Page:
I got the idea for a C2C chevron from the granny chevron I designed (below) which, in turn came from a big floofy version I did. (I am currently obsessed and delighted with how ideas beget ideas – it’s fascinating).
A couple of years ago I was asked to design a granny stitch cowl for the front cover of Mollie Makes magazine (still a very proud moment of mine). The brief was for it to look a bit like a shawl. A shawl that’s not a shawl! It turned out to be one of my most popular designs ever. It’s for sale on Ravelry, Etsy and LoveCrafts. I included a chart which shows the shaping on this one.
I see triangle cowls popping up more and more in the knitting and crochet community. I’ve got more than one design now too.
See? Another triangular shaped crochet cowl!
Brighter Future is a really pretty cowl that hasn’t been popular at all! Poor thing. I think perhaps that is because it’s slightly different from my usual style. However, I am really pleased with its delicate stitches. Made in 4ply yarn, this keeps your neck warm but isn’t heavy or cumbersome. It doesn’t get in the way whilst you’re wearing it, which is a real boon.
All the Fun of the Fair
This colourful granny stripe cowl is made in aran weight yarn. It was originally inspired by the stripes of the big top circus tents. It comes in two different sizes so you can have a small, neat one that fits more snuggly. Or this larger one (above) that has lots of colour and is, as the name suggests, pretty fun! I hope you like the post stitch ribbed edges too. It’s now pretty obvious to me from sharing these patterns that I have a thing for ribbed borders and edges. I don’t know if I’d noticed before).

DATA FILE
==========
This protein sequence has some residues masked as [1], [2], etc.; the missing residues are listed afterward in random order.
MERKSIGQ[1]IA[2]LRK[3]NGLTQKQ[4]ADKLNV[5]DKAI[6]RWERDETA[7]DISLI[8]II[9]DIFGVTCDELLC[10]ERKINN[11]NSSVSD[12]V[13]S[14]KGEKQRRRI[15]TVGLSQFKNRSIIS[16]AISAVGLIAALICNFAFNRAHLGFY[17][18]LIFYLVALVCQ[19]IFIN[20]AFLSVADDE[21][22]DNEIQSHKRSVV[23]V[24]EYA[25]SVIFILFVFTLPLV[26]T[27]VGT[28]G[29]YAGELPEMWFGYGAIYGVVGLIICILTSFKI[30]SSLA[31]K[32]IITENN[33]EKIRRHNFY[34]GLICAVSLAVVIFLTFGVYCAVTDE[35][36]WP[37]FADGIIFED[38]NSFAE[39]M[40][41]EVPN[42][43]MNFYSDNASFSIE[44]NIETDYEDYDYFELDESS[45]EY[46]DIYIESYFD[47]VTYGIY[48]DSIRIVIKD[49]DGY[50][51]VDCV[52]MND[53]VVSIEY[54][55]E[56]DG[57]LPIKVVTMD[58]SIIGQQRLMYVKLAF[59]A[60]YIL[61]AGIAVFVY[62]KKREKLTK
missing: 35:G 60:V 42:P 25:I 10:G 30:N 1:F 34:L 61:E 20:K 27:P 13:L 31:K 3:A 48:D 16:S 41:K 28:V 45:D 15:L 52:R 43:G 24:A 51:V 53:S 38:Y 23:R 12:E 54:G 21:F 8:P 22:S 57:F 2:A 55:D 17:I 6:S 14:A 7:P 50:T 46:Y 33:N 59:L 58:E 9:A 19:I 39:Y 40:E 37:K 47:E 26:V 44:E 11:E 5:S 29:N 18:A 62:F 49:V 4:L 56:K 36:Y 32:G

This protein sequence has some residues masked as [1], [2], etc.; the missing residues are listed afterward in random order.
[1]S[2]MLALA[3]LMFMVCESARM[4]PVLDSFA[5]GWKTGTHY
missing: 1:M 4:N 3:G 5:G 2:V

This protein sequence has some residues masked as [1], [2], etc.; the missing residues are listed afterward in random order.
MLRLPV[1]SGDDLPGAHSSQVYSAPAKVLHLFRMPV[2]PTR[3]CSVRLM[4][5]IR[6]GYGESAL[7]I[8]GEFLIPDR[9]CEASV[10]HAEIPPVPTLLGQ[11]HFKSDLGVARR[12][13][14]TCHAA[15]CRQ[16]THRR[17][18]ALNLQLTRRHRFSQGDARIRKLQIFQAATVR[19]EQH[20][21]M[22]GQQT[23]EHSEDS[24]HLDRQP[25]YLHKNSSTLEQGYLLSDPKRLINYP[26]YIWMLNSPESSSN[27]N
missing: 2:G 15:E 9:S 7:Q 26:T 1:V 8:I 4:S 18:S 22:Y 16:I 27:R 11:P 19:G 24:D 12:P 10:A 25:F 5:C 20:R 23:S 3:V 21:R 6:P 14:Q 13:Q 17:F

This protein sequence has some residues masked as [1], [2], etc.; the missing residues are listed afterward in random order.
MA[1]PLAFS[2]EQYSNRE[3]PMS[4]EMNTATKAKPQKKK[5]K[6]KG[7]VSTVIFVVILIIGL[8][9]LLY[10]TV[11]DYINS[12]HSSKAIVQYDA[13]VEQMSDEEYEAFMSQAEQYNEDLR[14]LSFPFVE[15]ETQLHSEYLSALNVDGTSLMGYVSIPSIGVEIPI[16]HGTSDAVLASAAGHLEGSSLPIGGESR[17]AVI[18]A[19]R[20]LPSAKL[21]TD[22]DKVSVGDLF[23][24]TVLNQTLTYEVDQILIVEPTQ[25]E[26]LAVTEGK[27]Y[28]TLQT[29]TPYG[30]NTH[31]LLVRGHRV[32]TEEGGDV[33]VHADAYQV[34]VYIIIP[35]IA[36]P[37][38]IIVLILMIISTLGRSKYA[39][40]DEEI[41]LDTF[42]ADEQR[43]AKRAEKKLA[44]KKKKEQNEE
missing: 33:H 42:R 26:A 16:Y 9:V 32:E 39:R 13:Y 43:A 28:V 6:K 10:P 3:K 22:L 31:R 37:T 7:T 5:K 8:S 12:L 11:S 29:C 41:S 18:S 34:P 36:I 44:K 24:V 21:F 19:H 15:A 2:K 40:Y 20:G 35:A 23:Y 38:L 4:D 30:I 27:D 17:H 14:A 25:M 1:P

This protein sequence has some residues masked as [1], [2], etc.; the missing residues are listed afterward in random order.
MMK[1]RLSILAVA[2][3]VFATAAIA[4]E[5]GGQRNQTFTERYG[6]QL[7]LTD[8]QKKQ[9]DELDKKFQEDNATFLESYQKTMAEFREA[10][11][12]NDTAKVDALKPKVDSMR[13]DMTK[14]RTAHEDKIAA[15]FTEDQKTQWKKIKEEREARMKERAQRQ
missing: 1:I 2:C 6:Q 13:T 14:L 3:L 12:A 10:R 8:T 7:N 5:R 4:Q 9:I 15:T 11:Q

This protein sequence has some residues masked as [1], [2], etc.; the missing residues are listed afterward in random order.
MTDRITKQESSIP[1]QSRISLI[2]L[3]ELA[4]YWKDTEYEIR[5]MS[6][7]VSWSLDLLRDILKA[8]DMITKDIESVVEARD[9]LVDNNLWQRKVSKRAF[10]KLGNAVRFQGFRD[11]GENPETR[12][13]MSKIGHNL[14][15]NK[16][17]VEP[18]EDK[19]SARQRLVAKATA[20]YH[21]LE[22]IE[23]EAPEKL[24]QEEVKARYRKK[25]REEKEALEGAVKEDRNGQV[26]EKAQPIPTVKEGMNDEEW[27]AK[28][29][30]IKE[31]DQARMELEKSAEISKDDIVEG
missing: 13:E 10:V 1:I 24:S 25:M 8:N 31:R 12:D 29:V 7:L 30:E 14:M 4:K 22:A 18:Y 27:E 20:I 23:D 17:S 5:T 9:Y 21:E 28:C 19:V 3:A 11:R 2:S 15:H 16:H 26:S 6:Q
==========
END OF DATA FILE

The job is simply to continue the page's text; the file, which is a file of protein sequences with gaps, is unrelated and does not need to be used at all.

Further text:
Claudia Crochet Cowl
The Claudia Cowl is a simple and beautiful one skein project. Make yourself something special out of that gorgeous hand dyed yarn you’ve been saving. The skein I used was bought for my by my friend Claudia of Crochet Luna when we were at Yarndale together in 2018. It has subtle stitch texture with a Join As You Go rib edging.
An Asymmetric Granny
I know I know, this blog post features a lot of granny stitch cowls! But I love Granny stitch, it’s my medicine and I make no apologies for that. For this design, I bought some chunky nep yarn one day when I fancied a splurge. It became this interesting shape of a granny triangle shawl. You may be curious to learn that the origin of this one came from all the scribbly sketching of different ideas for the Mollie Makes front cover.
It’s a free pattern on the blog HERE.
Have you made any? They don’t have to be small and simple. You can make elegant, double looping infinity scarves, or massive super chunky things that envelope your entire top half. There are loads of variants in between. Do have a favourite? Which one? Hopefully there’s something here to inspire you to get crocheting. Let me know how you get on!
Before I go there’s also a scarf and cowl bundle on Ravelry which is worth looking at. It’s a great starting point if you’re interested in quick but useful crochet projects.